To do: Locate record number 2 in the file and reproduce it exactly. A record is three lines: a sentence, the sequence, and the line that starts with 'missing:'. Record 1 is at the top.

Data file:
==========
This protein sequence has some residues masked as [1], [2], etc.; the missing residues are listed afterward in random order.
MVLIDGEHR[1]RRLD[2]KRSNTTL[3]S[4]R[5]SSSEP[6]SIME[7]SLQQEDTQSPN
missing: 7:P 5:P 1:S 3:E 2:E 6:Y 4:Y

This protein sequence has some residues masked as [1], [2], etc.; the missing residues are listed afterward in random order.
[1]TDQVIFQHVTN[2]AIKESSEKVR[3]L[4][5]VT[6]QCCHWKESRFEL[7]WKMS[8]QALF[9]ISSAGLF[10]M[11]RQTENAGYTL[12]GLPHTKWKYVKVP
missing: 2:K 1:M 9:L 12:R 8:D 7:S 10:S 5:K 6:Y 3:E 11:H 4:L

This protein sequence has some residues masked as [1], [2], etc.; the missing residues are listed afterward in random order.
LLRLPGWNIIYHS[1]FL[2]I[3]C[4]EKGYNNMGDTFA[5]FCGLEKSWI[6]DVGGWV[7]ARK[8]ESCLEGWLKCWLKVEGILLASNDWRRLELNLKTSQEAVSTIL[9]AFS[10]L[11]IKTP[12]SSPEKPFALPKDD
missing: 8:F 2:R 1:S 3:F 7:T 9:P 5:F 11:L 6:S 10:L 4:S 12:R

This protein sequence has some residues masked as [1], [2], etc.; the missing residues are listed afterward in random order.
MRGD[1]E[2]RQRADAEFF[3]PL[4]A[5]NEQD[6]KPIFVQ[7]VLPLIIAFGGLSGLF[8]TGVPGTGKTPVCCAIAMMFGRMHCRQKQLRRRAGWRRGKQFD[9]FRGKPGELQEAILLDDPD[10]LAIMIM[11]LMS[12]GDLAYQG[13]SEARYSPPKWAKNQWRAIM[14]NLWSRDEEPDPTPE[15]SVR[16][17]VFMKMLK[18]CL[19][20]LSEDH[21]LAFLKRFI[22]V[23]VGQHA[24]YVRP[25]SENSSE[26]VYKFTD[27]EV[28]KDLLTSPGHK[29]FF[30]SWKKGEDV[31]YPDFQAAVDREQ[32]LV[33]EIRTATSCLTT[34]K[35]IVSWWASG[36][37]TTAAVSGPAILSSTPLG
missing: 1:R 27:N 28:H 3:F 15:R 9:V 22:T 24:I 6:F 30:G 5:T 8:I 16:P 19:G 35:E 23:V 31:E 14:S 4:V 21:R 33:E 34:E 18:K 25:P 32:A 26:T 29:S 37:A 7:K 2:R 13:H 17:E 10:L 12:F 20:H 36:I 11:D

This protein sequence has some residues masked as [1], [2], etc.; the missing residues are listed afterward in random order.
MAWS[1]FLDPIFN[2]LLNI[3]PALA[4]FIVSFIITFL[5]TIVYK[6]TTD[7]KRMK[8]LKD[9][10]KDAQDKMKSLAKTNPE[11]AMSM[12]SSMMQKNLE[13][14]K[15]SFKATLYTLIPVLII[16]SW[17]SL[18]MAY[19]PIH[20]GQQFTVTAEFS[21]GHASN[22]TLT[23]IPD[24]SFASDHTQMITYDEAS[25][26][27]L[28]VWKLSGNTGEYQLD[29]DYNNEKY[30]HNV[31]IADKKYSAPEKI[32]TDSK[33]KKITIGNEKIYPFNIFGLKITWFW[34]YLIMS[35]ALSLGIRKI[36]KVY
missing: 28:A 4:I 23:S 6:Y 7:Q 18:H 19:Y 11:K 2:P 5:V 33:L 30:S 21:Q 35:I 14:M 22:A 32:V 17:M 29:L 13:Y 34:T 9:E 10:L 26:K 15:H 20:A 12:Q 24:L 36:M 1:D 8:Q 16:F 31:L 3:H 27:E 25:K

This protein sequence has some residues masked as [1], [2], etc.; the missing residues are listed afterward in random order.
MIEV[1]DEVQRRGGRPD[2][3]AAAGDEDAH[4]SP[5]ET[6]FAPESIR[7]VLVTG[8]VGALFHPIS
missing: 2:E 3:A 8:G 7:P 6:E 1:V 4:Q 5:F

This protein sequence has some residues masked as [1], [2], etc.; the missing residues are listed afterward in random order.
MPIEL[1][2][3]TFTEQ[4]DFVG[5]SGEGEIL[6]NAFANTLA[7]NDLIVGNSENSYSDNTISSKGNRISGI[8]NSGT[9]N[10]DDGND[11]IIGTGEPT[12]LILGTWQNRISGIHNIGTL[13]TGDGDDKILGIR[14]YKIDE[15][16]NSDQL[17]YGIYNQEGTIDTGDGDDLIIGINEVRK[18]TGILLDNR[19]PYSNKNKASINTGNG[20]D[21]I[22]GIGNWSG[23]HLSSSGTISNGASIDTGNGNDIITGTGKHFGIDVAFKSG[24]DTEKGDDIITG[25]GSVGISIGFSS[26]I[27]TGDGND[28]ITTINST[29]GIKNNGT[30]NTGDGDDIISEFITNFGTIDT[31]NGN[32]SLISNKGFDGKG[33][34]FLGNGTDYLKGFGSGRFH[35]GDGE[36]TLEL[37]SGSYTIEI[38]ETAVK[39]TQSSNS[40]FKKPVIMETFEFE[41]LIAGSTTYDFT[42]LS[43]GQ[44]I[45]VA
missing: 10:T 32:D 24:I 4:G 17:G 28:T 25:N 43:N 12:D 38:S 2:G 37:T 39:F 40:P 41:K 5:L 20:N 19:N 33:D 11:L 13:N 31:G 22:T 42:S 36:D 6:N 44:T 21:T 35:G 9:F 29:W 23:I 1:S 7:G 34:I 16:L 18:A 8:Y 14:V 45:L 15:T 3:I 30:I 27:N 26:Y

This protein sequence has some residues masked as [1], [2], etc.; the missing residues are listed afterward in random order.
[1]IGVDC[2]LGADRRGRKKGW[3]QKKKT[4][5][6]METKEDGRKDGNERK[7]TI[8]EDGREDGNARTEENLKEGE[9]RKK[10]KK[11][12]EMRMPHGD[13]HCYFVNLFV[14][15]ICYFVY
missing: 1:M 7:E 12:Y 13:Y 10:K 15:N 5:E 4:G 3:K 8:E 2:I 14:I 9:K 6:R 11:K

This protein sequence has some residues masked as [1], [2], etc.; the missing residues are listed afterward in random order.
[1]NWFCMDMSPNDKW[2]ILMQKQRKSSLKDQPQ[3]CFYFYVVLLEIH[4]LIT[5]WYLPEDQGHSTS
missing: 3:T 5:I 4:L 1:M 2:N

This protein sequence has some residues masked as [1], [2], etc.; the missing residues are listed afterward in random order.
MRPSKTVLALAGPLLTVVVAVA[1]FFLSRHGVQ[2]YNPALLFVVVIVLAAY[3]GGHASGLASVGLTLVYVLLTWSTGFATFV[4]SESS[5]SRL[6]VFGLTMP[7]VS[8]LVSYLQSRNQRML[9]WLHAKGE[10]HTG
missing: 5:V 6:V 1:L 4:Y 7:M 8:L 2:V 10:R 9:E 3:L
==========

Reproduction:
This protein sequence has some residues masked as [1], [2], etc.; the missing residues are listed afterward in random order.
[1]TDQVIFQHVTN[2]AIKESSEKVR[3]L[4][5]VT[6]QCCHWKESRFEL[7]WKMS[8]QALF[9]ISSAGLF[10]M[11]RQTENAGYTL[12]GLPHTKWKYVKVP
missing: 2:K 1:M 9:L 12:R 8:D 7:S 10:S 5:K 6:Y 3:E 11:H 4:L